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E-learning 2.0

Options:     Print Version - E-learning 2.0, part 3 Print view

The pedagogies

It is too early for the emergence of new pedagogies for e-learning 2.0. The JISC report (Franklin and van Harmelen, 2007) stated:

"...our consultative work revealed strong feelings that educationalists do not as yet know how the increased use of Web 2.0 technology will interrelate with learning and teaching, and in turn demand new pedagogies and assessment methods" (p. 21).

Martin Oliver, Reader in Education (ICT) at the University of London's Institute of Education, believes that there has been a lot of excitement surrounding the possibilities of social software, but that:

"what's lacking is the ability to stand back and reflect on these technologies and how they need to be adapted to provide sound pedagogical value".

The new pedagogical models are not there yet, but there are a number of learning theories of relevance to social software.

The Net Generation

One of the reasons why it is important, in learning and teaching, to enlist the help of new technologies is because they alter the way we behave. Those who have grown up with digital technology are often referred to as "digital natives" or the "Net Generation", and they approach work, study and play, differently.

Net Generation students are highly IT literate, absorb information rapidly, and operate at "twitch speed", expecting instant information and feedback, and media available on demand (Downes, 2005). They have also been described as "transliterate" – able to read, write and interact across a range of platforms (Fearn, 2008).

Net Generation students are also very sociable, using social software to build up large networks of friends, with whom they are persistently in touch. They are creative, making much of hand-held technology to create their own media (video, information on Facebook, etc.) (Downes, 2005; Franklin and van Harmelen, 2007).

There is also a trend towards "disintermediation": people go directly to the Internet for information, bypassing librarians, teachers, etc. In that people use the new technologies not just for information but also to create content, the distinction between student and teacher becomes blurred.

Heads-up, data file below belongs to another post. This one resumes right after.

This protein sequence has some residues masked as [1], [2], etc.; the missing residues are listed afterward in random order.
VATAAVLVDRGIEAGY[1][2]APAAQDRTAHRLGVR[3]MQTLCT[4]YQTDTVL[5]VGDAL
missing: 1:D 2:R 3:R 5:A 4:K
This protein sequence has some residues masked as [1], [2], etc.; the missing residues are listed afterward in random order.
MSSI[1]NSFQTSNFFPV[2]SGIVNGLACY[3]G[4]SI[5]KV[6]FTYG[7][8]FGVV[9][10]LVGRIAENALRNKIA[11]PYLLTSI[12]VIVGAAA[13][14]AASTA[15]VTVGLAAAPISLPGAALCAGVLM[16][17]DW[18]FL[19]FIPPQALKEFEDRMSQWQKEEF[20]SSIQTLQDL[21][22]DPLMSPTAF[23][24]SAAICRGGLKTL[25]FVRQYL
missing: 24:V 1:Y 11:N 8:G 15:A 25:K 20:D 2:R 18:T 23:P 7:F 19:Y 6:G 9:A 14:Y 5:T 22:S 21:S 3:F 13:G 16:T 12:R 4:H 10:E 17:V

The cognitive abilities of the Net Generation may be different: they have shorter attention spans, are less able to reflect, prefer structure to ambiguity, have highly developed visual skills and are able to make inductive discoveries.

Given the above characteristics, Net Generation learners tend to be independent, autonomous learners (a characteristic prized at universities) who learn actively. Because of their social nature, they also learn well in groups. They may, however, be lacking some of the higher level critical and reflective skills.

Independent learners

Universities want learners to be independent and autonomous. The characteristics of an independent learner is one who can set goals and strategies to achieve them, work towards them, and reflect on their learning.

A lot of social software is designed to provide space for the user to record their thoughts. In educational applications this can be used for reflective learning.

Group work and social constructivism

Collaboration is part and parcel of social software, which naturally facilitates group work. Group work is much prized at universities for its ability to develop social and team skills, and can be used in many different ways. For example, groups can work together to create a joint report or artifact, the task of joint editing being facilitated by a wiki or collaborative editing tool.

Social software also offers the possibility for students to develop joint coursework, however there is yet no consensus as to the value of such efforts. Much depends on the level of the student: for example for part-time students on work-based courses, where part of the learning is exchange of experience, this may work well. Students could, for example, develop some case studies applying what they have learnt on the course.

Perhaps a more interesting development is the ability to create personal selections of existing courseware. The Open University, which has an excellent reputation for the quality of its distance learning materials, has created "OpenLearn", which allows users to browse and remix content, and provides tools for liaising with other learners. See the screenshot in Figure 1, below:

Image: Figure 1. Screenshot of the Open University's OpenLearn.

Figure 1. The Open University's OpenLearn

The process of constructing this content will be driven by the learners' interests, and will therefore be highly personal.